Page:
I sense I may have to go more in-depth with this show as well… But all that said, this really was one of my surprise hits of the year, and definitely recommend checking it out.

ACCA: 13-Territory Inspection Department

ACCA is a hard show for me to categorize, since I both love it intensely for its stylish music and animation (dat opening!!), am in love with the world and cast, and… am quite cool on the story, which is almost an afterthought.

For whatever reason, my brain puts this show in the same bucket as stuff like Cowboy Bebop, a similarly cool and stylish world with great characters and great flare, but with what I thought was a really disappointing overall story. In that respect, I found ACCA a far easier watch than Cowboy Bebop (I KNOW, I’M SORRY) if only because it’s just bland, where Cowboy Bebop’s mafia story was… really sort of cringey, when we get right down to it. I may have to rewatch both and put my thoughts together a little better.

In any case, the real reason to watch ACCA is not its political plot but the cakes. Just endless, delicious, amazing cakes. I give this show ten cakes out of ten.

I’ll probably be back later with more thoughts on shows I watched in 2017. I also need to put together a list of shows I’m looking forward to in 2018, eek… it’s going to be February before I’m finally done with all these post-year wrap-ups!

Book Reviews Done Quick

I wanted to start this year off with writing long-form book reviews, and I have gotten one under my belt already (Slow Bullets). The problem is, I read a lot faster than I can write, and I’d rather keep knocking out my to-read list than have to stop and pore over a lengthy review before moving on to the next one. I promise that if I have time, I’ll give these guys the full treatment in the future, but for now, here are the snippets that I threw up on my Goodreads page:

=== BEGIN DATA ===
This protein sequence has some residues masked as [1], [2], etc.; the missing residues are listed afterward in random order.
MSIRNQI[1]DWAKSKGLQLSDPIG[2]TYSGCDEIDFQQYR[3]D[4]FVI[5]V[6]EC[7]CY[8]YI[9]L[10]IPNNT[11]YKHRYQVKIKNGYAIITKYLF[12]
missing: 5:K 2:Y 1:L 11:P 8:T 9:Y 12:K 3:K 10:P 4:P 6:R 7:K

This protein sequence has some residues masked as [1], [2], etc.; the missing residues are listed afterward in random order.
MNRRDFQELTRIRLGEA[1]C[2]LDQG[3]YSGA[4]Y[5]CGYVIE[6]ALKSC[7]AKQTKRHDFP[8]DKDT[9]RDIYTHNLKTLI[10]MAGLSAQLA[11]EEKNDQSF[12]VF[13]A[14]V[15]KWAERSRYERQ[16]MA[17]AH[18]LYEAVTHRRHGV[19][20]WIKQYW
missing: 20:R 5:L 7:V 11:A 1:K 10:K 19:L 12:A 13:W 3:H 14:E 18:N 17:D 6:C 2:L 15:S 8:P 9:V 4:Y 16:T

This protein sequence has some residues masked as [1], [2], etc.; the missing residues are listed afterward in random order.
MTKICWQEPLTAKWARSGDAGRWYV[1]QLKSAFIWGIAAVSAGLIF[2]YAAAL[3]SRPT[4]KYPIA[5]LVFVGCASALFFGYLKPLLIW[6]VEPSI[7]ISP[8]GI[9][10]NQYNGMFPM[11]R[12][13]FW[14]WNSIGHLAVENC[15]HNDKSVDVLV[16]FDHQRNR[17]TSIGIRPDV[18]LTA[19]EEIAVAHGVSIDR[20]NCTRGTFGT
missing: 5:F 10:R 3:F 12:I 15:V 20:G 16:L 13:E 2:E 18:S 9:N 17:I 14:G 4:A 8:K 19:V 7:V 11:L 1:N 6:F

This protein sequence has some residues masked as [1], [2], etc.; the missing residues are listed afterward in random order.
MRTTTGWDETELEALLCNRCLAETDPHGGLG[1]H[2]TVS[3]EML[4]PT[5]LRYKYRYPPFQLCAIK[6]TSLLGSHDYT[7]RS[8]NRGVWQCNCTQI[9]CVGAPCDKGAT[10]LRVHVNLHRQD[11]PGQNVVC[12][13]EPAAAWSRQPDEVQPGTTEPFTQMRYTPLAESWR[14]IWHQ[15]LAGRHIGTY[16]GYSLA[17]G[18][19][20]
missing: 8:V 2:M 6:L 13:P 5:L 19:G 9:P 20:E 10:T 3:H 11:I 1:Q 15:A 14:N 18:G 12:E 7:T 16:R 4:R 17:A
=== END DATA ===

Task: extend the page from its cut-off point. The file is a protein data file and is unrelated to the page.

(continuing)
The Emperor’s Soul

the emperor's soulA very quick and flowing read, and one filled with a deceptively rich world (no easy feat for a book that I polished off in one sitting!) and intricate laws of magic that capture the imagination. Shai is a delightfully unreliable narrator, and I feel as beguiled and enchanted by her as I’m sure Gaotona did. A solid work of fantasy fiction.

I do have to knock off one star for the Orientalist trappings of the world. While there isn’t anything outright disrespectful in the world, I feel like exotic Orientalism as shorthand for fantasy has been done to death. I don’t feel that The Emperor’s Soul was genuine commentary or presentation of actual Asian cultures. In the post-script Q&A, the author says that his research into Asian cultures was to visit a museum in Taiwan (hmm) and do missionary work in Korea (hmmmmm). Though I read the Q&A only after reading the book, I felt like this explained a lot of the exoticism of the piece.

Goodreads Rating: 4/5 stars

Pirate Utopia

My favorite read of 2017, and my only regret is that I hadn’t read this sooner. Phenomenal world-building, good pulpy rewrites (or reimagining) of real historical events, and all the dieselpunk to last me years. Post-WWI Italy lends itself well to this sort of fantastic non-fantasy writing, and Pirate Utopia does not disappoint with its surging factions, its larger-than-life characters, and its complete disregard for what is real and what is merely possible.

If I were you, I’d skip the lengthy introduction and the character rundown at the start and just get straight to it. I’ve never read Bruce Sterling before but I stand before you now a fresh convert, completely devoted to reading every last one of his works.